Tuning water reduction through controlled nanoconfinement within an organic liquid matrix

Abstract

The growing hydrogen economy requires accelerating the hydrogen evolution reaction. The water dissociation step (Volmer step) has been proposed as a main kinetic limitation, but the mechanisms at play in the electrochemical double-layer are poorly understood. This is due to the dual role of water: it acts both as a reactant and as a solvent. Here we propose to confine water inside an organic liquid matrix in order to isolate the sole role of water as a reactant. We observed the formation of aqueous-rich nanodomains, whose size can be tuned by changing the supporting electrolyte and found that the reactivity of the system varies significantly with its nanostructure. Depending on the conditions, the reactivity is dominated by either the strength of short-range cation–water interactions or the formation of long chains of water molecules. Understanding this paves the way towards the development of more efficient and selective electrocatalysts for water, CO2, O2 or N2 reduction.

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Fig. 1: Chemical strategy to select long-range and short-range interactions.
Fig. 2: Modification of the reactivity of water depending on its environment.
Fig. 3: Water structure in the vicinity of hydrophobic TBA+ cation.
Fig. 4: Formation of Li+–H2O nanoscale reactors.
Fig. 5: Formation of nanochannels to enhance the water reduction.

Data availability

Molecular dynamics inputs, initial and final configurations are available on a ChemRxiv depository (https://doi.org/10.26434/chemrxiv.11926293). Other experimental raw data or computational data are available from the corresponding authors on reasonable request.

Code availability

The Metalwalls code is available online at https://gitlab.com/ampere2/metalwalls. The analysis code used to obtain the structure factor is available online at https://gitlab.com/salanne/structure-factors.

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Acknowledgements

N.D. acknowledges the École Normale Supérieure for his PhD scholarship. We acknowledge the French National Research Agency for its support through the Labex STORE-EX project (ANR-10LABX-76-01). This project has received funding from the European Research Council under the European Union’s Horizon 2020 research and innovation programme (Grant No. 771294). We acknowledge SOLEIL for provision of synchrotron radiation facilities and we would like to thank Thomas Bizien for assistance in using beamline SWING.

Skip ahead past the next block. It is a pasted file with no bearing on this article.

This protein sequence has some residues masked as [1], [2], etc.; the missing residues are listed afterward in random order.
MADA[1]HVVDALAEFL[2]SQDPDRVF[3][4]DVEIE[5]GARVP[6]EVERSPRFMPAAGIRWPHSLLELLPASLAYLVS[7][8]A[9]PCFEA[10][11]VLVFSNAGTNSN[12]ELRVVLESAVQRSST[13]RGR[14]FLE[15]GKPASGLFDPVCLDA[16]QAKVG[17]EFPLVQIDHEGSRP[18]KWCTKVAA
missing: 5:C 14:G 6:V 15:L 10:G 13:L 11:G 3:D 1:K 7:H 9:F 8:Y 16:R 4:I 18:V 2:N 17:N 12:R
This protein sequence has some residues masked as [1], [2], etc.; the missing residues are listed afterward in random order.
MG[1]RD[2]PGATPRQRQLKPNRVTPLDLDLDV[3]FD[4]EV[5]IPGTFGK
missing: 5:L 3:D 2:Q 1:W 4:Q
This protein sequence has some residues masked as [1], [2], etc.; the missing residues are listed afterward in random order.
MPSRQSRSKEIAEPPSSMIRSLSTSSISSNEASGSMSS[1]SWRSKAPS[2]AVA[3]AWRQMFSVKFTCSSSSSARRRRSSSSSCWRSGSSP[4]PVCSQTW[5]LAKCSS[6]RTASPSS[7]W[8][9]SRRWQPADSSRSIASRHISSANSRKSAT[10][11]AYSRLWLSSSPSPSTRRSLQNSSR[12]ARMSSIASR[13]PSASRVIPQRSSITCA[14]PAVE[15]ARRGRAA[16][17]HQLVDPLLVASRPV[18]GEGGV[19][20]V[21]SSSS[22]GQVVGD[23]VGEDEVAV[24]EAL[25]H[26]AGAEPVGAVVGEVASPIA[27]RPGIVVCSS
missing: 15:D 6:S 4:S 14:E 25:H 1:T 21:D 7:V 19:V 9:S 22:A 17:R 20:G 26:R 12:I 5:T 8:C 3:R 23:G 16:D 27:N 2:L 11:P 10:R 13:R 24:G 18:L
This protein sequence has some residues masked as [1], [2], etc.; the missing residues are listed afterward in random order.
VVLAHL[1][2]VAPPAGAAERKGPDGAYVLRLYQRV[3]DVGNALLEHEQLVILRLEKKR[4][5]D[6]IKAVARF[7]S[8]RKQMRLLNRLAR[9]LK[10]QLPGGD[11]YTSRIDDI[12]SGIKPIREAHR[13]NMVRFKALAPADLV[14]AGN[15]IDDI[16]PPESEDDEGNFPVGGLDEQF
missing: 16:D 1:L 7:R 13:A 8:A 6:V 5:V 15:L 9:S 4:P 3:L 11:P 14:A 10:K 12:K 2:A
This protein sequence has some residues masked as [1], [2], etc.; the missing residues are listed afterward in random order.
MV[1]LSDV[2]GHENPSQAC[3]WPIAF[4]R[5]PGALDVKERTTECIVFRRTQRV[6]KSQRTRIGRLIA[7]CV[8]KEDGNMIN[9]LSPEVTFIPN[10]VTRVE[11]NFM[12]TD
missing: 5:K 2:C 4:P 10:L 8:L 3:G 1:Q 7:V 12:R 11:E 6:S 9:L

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N.D. and A.G. designed the experiments. N.D. prepared and characterized the electrolytes. N.D. realized the electrochemical measurements and analysed them with A.G. The NMR characterization of the electrolytes was carried out by N.D., with further analysis by E.S. Diffusion NMR experiments were performed and analysed by B.P. and E.S. MD simulations of the electrolytes were performed by N.D., A.S., R.B. and G.J. and they were analysed and designed with M.S. All the authors edited the manuscript and discussed the scientific results.

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Correspondence to Mathieu Salanne or Alexis Grimaud.

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Extended data

Extended Data Fig. 1 Water reactivity using LiTFSI as a supporting salt.

Linear sweep voltammograms recorded in acetonitrile in presence of 100 mM LiTFSI with different water contents (1, 2.5, 5, 7.5 and 10% from light to dark blue) using a rotating disc (1,600 rpm) Pt electrode with a 50 mV s−1 sweeping rate. No modification of the onset potential at which water is reduced was observed, independently of the water content, confirming that the trend previously measured for LiClO4 is independent on the nature of the anion.

Extended Data Fig. 2 Comparison of Li+-H2O and H2O-H2O interactions.

Potential of mean force between Li+ cations and Owater (a) and between Owater and Hwater (b) derived from the g(r) functions. 𝑝𝑚𝑓(𝑟)=−𝑘𝐵𝑇 ln𝑔(𝑟), where 𝑘𝐵 is the Boltzmann constant and 𝑇 the temperature (300K) for different water contents (1% in light blue, 5% in blue and 10% in dark blue). Since the largest values are obtained for Li-Owater, independently on the water content, this indicates that it is more difficult to separate one Li+ cation from a water molecule than a water molecule from another one.

Extended Data Fig. 3 Comparison of the Li+ and Na+ solvation shell.

Coordination number between Li+ cation (blue) or Na+ cations (pink) and oxygen atoms from ClO4 anions (a), nitrogen atoms from acetonitrile molecules (b) and oxygen atoms from water molecules (c) in the presence of 100 mM of AClO4 in acetonitrile containing 10% of water in mass. The simulation box for NaClO4 was similar to the LiClO4 one (Supplementary Table 1) and the Lennard-Jones parameters for Na+ were chosen from Åqvist56. The number of water molecules and ClO4- anions present in the first solvation shell of the Na+ and Li+ cations is similar, while more acetonitrile is found in the case of Na+.

Extended Data Fig. 4 Comparison of Li+-H2O and Na+-H2O interactions.

Potential of mean force between Li+ or Na+ cations and Owater (derived from the g(r) functions (pmf(𝑟)=−𝑘𝐵𝑇 ln𝑔(𝑟), where 𝑘𝐵 is the Boltzmann constant and 𝑇 the temperature (300K)) in acetonitrile containing 10% of water in mass and 100 mM of LiClO4 or NaClO4 salt. Since a smaller value is predicted in the presence of Na+ cations, this indicates that the water-Na+ interaction is weaker when compared to the water-Li+ interaction.

Extended Data Fig. 5 Evolution of the Li+ solvation shell with the salt concentration.

Coordination number between Li+ cations and nitrogen atoms from acetonitrile molecules (a) and oxygen atoms from ClO4- anions (b) and oxygen atoms from water molecules (c) in acetonitrile containing 10% of water in mass at different H2O/Li ratio (44 yellow, 8.8 orange, 4.4 red). The increase of the LiClO4 concentration results in an increased amplitude of the first plateau of the Li-O(ClO4-) coordination number, which suggests more ion-pairing, accompanied by a small increase of the acetonitrile in the first solvation shell of Li+ cations and a small decrease of the water content in the first solvation shell.